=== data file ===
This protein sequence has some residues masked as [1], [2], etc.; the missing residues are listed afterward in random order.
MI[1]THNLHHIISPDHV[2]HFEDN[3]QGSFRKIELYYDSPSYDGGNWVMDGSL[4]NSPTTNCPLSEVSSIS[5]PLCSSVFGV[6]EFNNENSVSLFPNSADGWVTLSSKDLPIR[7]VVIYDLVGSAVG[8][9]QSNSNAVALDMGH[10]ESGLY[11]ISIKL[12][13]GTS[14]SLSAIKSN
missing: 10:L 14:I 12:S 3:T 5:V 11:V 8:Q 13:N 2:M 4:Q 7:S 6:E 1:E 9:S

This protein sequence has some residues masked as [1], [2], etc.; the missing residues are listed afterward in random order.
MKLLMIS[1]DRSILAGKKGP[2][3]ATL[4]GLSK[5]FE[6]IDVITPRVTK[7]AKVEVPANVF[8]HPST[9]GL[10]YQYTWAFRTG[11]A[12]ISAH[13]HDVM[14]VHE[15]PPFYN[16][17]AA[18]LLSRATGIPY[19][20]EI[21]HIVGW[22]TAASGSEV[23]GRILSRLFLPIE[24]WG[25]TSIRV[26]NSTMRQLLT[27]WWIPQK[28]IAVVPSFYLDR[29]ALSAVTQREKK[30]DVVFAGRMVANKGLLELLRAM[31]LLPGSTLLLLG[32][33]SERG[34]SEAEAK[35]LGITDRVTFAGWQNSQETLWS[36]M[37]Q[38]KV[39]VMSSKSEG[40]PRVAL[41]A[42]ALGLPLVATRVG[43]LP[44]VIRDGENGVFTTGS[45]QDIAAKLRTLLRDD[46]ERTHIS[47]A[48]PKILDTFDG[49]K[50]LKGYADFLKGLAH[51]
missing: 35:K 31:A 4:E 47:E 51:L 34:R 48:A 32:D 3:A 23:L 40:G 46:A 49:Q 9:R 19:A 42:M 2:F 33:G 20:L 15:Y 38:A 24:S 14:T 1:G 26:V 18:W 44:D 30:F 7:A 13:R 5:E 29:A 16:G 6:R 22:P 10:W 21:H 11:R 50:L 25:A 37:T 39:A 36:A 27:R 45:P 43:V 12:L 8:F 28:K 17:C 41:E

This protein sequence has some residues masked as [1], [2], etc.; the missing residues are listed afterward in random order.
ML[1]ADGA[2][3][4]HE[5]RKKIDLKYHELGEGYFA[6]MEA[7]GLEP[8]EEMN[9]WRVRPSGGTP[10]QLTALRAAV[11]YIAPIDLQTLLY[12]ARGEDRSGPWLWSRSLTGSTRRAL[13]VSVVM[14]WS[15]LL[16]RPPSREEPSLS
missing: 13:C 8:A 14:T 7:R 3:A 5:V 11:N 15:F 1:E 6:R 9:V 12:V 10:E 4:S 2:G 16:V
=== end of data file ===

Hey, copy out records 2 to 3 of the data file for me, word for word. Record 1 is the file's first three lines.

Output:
This protein sequence has some residues masked as [1], [2], etc.; the missing residues are listed afterward in random order.
MKLLMIS[1]DRSILAGKKGP[2][3]ATL[4]GLSK[5]FE[6]IDVITPRVTK[7]AKVEVPANVF[8]HPST[9]GL[10]YQYTWAFRTG[11]A[12]ISAH[13]HDVM[14]VHE[15]PPFYN[16][17]AA[18]LLSRATGIPY[19][20]EI[21]HIVGW[22]TAASGSEV[23]GRILSRLFLPIE[24]WG[25]TSIRV[26]NSTMRQLLT[27]WWIPQK[28]IAVVPSFYLDR[29]ALSAVTQREKK[30]DVVFAGRMVANKGLLELLRAM[31]LLPGSTLLLLG[32][33]SERG[34]SEAEAK[35]LGITDRVTFAGWQNSQETLWS[36]M[37]Q[38]KV[39]VMSSKSEG[40]PRVAL[41]A[42]ALGLPLVATRVG[43]LP[44]VIRDGENGVFTTGS[45]QDIAAKLRTLLRDD[46]ERTHIS[47]A[48]PKILDTFDG[49]K[50]LKGYADFLKGLAH[51]
missing: 35:K 31:A 4:E 47:E 51:L 34:R 48:A 32:D 3:A 23:L 40:G 46:A 49:Q 9:R 19:A 42:M 2:F 33:G 20:L 15:Y 38:A 24:S 14:T 1:G 26:V 18:W 44:D 30:F 7:A 13:R 5:E 29:A 16:G 6:R 22:P 10:W 21:H 11:R 50:L 25:A 37:T 39:A 36:A 27:R 45:P 43:V 12:L 8:F 28:K 17:C 41:E

This protein sequence has some residues masked as [1], [2], etc.; the missing residues are listed afterward in random order.
ML[1]ADGA[2][3][4]HE[5]RKKIDLKYHELGEGYFA[6]MEA[7]GLEP[8]EEMN[9]WRVRPSGGTP[10]QLTALRAAV[11]YIAPIDLQTLLY[12]ARGEDRSGPWLWSRSLTGSTRRAL[13]VSVVM[14]WS[15]LL[16]RPPSREEPSLS
missing: 13:C 8:A 14:T 7:R 3:A 5:V 11:N 15:F 1:E 6:R 9:V 12:V 10:E 4:S 2:G 16:V